Thursday, March 7, 2013

Health Care Innovation Forum: Banks, Doctors, and Apps
The internet and its side kicks, apps and blogs, are a new way  to test  ideas in the public forum.
What are the two most heavily regulated U.S. industries? What innovations do they share in common?  And what is the purpose of these innovations?
The two industries are banking and doctoring, and they are beginning to share these features:
·         Automated  customer entry

·         Online customer  communication

·         Standardized nationwide  interoperable communication systems

·         Red tape breakers
With banks these features are well established. They include :  ATMs (Automated Teller Machines),  online banking,  a national system where banks can communicate with one another,  and various apps that allow banks to instantly speed and record  transactions.
With doctors,  these systems are just evolving  but they are going the way of the banks.     They include : APC (Automated Physician Credentialing),  EHRs (Electronic Health Records), HIT (Health Information Technologie, nationally linking  EHRs), and health care apps that cut through the red tape.
The rise of the apps industry, widespread use of smart phones,  and increasingly savvy IT  consumers and industry players make these things possible.  Another factor is growth of health savings accounts,  which banks will manage and doctors will steer through the banks.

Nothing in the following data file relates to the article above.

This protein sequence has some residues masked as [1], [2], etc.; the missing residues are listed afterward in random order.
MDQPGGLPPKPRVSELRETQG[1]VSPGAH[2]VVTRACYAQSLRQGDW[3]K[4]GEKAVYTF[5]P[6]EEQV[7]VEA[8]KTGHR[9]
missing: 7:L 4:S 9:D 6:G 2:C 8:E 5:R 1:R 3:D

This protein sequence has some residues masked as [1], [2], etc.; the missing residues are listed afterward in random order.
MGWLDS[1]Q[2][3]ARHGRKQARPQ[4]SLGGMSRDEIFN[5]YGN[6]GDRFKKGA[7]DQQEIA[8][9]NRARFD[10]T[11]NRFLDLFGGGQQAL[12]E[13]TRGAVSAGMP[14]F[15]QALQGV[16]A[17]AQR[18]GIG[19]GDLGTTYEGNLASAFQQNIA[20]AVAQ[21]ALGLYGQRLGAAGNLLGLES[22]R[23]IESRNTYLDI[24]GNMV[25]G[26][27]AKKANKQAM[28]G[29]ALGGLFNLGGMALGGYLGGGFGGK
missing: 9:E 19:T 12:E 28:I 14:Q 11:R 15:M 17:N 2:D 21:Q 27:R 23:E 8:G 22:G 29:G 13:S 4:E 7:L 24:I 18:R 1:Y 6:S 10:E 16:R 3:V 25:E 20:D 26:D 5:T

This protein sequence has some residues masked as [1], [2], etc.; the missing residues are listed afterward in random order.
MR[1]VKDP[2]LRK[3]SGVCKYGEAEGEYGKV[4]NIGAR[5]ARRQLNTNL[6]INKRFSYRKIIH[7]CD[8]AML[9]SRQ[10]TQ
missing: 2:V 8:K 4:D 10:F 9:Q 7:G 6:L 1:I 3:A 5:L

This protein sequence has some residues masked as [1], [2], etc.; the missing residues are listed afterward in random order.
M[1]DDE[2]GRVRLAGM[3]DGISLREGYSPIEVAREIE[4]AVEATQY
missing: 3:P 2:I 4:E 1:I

Red Tape

A quick word, if I may,  about  the red tape of physician credentialing.   Every major health care industry player – medical societies,   hospitals,  physician groups, health insurance companies , and government (CMS) – deals with credentialing.   Each deals with credentialing  in a different way  with different levels of efficiency.   Each communicates with one other at some time or another. 
The result is a  massive , snarled ball of red tape. I define red tape as excessive regulation or rigid conformity to formal, redundant,  bureaucratic   rules that hinder or prevent  timely  action and decision-making and  cost money.   Credentialing departments in the various health care entities often act at cross purposes.   The entry of a physician onto a hospital staff or a new practice may be delayed by as much as 120 days and cost hundreds even thousands of dollars. It’s a bureaucratic nightmare.
Physician credentialing cries for an automated standardized solution to streamline and standardize the credentialing process and save money and time for all health care parties., a 20 year old company in Alexandria, Virginia, has developed apps, and, that aggregate and organize  credentialing data so that all health care entities can communicate across institutional lines and save money and time.
Tweet:  Physician credentialing  is an awkward, time and money consuming process that medical apps can speed up and standardize.




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